We are excited to announce the Call for Papers for Violent Spaces, the annual PGR conference of the Landscape, Space and Place Group, which will be held on the 9th of September at the University of Nottingham. Spatial violence is an expansive concept which covers a range of environmental, social, political, economic and historical phenomena. As such, what is offered here is merely an insight into the way in which spatial violence might act upon and shape our contemporary world.
Environmental pressures are currently ravaging landscapes and seascapes across the globe, with the rapid rate of climate change creating extreme weather conditions that pose real and permanent threats to the places that they affect and the communities, plants and animals that inhabit them. Spatial violence is also a socio-economic concern. The rise of hostile architecture in major cities, the gentrification of previously affordable neighbourhoods and the commodification of landscapes for tourist purposes all have serious implications - in both urban and rural environments – for those left behind in these hegemonic spatial processes. Spatial violence might also be interpreted in a literal sense in the migration of refugees fleeing war zones and the subsequent processes of assimilation of such displaced communities into new countries, landscapes and cultures. However, such readings of spatial violence do not need to be situated in the contemporary. We are also interested in the way in which such violent spaces might find a historical precedent in past societies – not merely limited to the material landscapes of war but also engaging with political violence, contested boundaries, and religious/cultural spaces of violence.
As an interdisciplinary group, our Call for Papers is deliberately wide to reach as many disciplines as possible. We therefore ask speakers to read spatial violence broadly. Papers of twenty minutes may include but are not limited to:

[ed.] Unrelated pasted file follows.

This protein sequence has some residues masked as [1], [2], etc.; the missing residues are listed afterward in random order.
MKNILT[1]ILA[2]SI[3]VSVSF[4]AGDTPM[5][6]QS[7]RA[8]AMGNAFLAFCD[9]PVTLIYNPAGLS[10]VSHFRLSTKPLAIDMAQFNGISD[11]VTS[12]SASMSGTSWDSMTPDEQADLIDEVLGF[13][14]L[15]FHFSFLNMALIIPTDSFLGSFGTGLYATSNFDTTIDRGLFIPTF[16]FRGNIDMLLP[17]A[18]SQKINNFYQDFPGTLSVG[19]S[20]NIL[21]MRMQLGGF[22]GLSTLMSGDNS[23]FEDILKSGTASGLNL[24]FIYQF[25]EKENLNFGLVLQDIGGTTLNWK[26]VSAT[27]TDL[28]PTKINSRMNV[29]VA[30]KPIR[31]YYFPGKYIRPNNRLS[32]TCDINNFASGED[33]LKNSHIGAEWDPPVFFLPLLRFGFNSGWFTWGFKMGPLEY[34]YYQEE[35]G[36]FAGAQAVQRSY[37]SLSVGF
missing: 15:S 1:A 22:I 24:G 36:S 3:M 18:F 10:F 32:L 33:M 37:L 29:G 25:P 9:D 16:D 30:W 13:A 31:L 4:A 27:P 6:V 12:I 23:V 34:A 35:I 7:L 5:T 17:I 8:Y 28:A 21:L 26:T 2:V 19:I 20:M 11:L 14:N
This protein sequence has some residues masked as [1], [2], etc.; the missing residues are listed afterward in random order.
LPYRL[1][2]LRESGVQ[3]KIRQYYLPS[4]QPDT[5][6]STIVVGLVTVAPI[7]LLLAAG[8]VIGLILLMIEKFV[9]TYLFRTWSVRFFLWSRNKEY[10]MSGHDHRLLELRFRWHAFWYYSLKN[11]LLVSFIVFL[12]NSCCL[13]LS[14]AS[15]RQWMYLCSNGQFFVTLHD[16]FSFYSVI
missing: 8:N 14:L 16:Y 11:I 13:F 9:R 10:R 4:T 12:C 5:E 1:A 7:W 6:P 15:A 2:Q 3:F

· War and Geopolitics
· Spaces of Protest and Resistance
· The Spatiality of Terror
· Borders, Boundaries and Displacement
· Urban Redevelopment and/or Uneven Development
· Rural Tourism and Rural Redevelopment
· Environmental Violence and Ecocritical Conflicts e.g. Anthropocene, Apocalypse
· Perspectives on Globalisation in a Digital Age
· Marginalised Spaces/Identities
We invite submissions from scholars and creative practitioners working across the Arts, Humanities and Social Sciences including (but not confined to): English Literature, Geography, Language and Linguistics, History, Classics, Creative Writing, Politics & International relations, Sociology, Critical Theory, Cultural Studies, Philosophy, Religious Studies, and Film and Media Studies. Presentations other than traditional academic papers – e.g. short films, photography, artwork and readings – are especially welcome
Papers and Creative Work
Individual papers and creative pieces should be twenty minutes in length. Please send an abstract of no more than 250 words with a short bio (100 words max) to firstname.lastname@example.org by the 15th of July 2019.
Panel presentations should be sixty minutes in length. Please send an abstract of no more than 800 words and scholar biographies of no more than 100 words per person to email@example.com.
All male panels will not be accepted. All abstracts must be submitted on or before the 15th of July 2019. Decisions will be communicated by the end of July. If you have any access requirements, please email us and we will do our best to accommodate you. There will be no fee charged for attending this conference.